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Murder by Proxy: How America Went Postal (2010)

"Murder by Proxy" is a feature-length documentary that examines the growing phenomenon of spree killings in the United States.





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Cast overview, first billed only:
Rick Retell ...
Himself - USPS Employee
Charlie Withers ...
Himself - USPS Letter Carrier, Union Steward
Patrick Sherrill ...
Himself - Workplace Shooter (archive footage)
Tracy Sanchez ...
Herself - Former USPS Employee
James Alan Fox ...
Himself - Lipman Professor of Criminal Justice, Northeastern University
Anthony M. Frank ...
Himself - USPS Postmaster General, 1988-1992 (archive footage)
Michael Welner ...
Himself - Forensic Psychiatrist, Chairman of the Forensic Panel (as Dr. Michael Welner)
Gary Namie ...
Himself - Workplace Bullying Institute (as Dr. Gary Namie)
Thomas McIlvane ...
Himself - Workplace Shooter (archive footage)
Laura Schwartz ...
Herself - Former USPS Employee
Mark Bate ...
Himself - Postal Supervisor, Royal Oak Michigan (archive footage)
Tom Moul ...
Himself - Letter Carrier, Royal Oak Michigan (archive footage)
David de Groat ...
Himself - USPS Employee
William J. Henderson ...
Himself - USPS Postmaster General, 1998-2001
Cornelia Minehan ...
Herself - Former USPS Employee


The film explores the basic question of what brings a seemingly normal person to the point of committing mass murder. It examines the complex interplay of personal and societal factors leading up to incidents of workplace massacres, starting with the earliest post office massacre in 1986. Ultimately, it provides a thorough and provocative examination into the increasing number of mass murders in the United States, examining how and why they continue to occur, and what this phenomenon might lead to in the future. Written by Anonymous

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2010 (USA)  »

Also Known As:

Going Postal  »

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User Reviews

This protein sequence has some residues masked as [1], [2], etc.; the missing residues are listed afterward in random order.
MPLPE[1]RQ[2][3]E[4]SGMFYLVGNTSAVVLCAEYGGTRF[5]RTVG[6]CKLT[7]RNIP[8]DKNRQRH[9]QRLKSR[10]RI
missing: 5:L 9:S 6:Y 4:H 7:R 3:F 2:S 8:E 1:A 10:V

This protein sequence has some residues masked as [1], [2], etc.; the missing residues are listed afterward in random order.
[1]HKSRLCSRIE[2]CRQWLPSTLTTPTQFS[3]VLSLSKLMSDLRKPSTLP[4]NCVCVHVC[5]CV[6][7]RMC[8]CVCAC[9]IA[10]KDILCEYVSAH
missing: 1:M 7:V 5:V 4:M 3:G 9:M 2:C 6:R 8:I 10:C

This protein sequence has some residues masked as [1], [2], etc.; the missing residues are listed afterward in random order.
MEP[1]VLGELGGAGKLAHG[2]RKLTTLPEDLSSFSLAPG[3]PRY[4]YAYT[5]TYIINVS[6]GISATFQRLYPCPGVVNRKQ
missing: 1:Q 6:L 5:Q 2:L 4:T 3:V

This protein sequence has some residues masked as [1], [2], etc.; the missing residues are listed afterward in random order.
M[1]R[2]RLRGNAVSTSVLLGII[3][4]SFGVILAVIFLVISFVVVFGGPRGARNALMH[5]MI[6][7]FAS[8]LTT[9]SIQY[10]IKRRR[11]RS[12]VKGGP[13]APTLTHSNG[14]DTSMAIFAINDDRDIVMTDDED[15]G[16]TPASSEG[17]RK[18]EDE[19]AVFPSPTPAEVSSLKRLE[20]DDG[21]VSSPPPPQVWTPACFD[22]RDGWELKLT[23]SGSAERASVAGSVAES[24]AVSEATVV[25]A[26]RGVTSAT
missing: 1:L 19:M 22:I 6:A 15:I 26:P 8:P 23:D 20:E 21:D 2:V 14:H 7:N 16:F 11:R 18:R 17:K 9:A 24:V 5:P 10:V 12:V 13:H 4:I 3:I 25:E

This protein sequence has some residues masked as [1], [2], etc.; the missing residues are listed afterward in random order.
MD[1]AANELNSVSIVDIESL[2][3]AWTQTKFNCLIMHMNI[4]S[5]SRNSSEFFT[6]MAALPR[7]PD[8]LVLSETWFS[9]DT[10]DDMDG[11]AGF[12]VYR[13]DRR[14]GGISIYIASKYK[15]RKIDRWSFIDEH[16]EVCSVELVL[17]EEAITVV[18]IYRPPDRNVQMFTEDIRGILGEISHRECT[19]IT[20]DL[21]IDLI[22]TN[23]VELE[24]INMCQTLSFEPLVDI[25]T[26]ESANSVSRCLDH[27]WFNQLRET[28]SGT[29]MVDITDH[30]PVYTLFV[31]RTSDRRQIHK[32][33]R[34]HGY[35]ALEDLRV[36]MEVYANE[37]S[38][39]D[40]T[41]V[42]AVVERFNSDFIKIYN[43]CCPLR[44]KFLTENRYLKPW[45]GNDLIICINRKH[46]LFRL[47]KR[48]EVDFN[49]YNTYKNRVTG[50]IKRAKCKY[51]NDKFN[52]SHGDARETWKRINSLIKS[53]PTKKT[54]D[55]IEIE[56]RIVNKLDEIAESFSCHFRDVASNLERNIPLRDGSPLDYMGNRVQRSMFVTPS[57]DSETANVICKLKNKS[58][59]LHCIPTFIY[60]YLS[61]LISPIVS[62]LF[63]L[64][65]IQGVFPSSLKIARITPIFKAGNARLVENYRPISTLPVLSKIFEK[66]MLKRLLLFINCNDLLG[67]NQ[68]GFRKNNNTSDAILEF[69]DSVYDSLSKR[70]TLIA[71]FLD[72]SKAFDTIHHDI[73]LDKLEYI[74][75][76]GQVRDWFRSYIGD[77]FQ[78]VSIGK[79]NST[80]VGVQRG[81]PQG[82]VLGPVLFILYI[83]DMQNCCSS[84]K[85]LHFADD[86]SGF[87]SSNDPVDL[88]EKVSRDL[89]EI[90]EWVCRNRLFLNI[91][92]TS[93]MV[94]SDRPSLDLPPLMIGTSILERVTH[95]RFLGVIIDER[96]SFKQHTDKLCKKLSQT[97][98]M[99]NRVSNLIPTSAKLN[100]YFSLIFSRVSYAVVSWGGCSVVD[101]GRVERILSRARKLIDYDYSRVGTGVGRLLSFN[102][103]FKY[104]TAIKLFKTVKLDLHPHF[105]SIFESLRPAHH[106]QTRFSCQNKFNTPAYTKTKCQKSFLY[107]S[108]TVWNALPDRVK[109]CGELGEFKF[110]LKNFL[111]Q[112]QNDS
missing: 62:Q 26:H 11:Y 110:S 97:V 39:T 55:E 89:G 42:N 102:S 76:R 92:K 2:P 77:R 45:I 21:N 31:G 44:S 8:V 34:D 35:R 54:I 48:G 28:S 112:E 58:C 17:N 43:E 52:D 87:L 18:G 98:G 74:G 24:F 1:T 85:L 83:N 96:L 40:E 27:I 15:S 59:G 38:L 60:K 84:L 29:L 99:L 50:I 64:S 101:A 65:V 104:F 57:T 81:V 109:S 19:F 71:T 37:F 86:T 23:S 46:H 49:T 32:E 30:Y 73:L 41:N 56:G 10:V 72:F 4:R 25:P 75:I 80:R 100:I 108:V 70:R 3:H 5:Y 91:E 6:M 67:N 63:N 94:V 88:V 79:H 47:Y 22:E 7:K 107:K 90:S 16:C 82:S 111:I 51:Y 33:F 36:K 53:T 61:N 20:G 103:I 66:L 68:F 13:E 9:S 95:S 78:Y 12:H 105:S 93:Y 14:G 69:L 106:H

Focuses on just one aspect of the shootings; rather than a thorough explanation
10 December 2013 | by (United States) – See all my reviews

It blared background music to create a serious overtone, car alarms, police sirens, etc, while people are talking in the documentary. The editing looks as if it was completed in the 1970's with its outdated styles and soundtrack, rather than edited in 2010. (PS: Many clips are indeed old, such as the interviews. However things which should have been updated with new film, were not. It's as if a five year old pieced this together out of existing film for a school project)

The movie attempts to cover many shootings and the details of them all. Yet it glosses over the important details by filling up 90% of the video with commentary from postal workers, most of which are complaints regarding their bosses.

It also fails to mention some important details, such as the series of fights by McIlvane which led to his suspension, caring to talk about instead the fact that he was written up for improperly following trivial procedures. The movie shifts the blame onto the managers, rather than attempting to provide a holistic view of the situation.

The overall result is a poorly edited documentary, weak in its attempts to explain the mass shootings.

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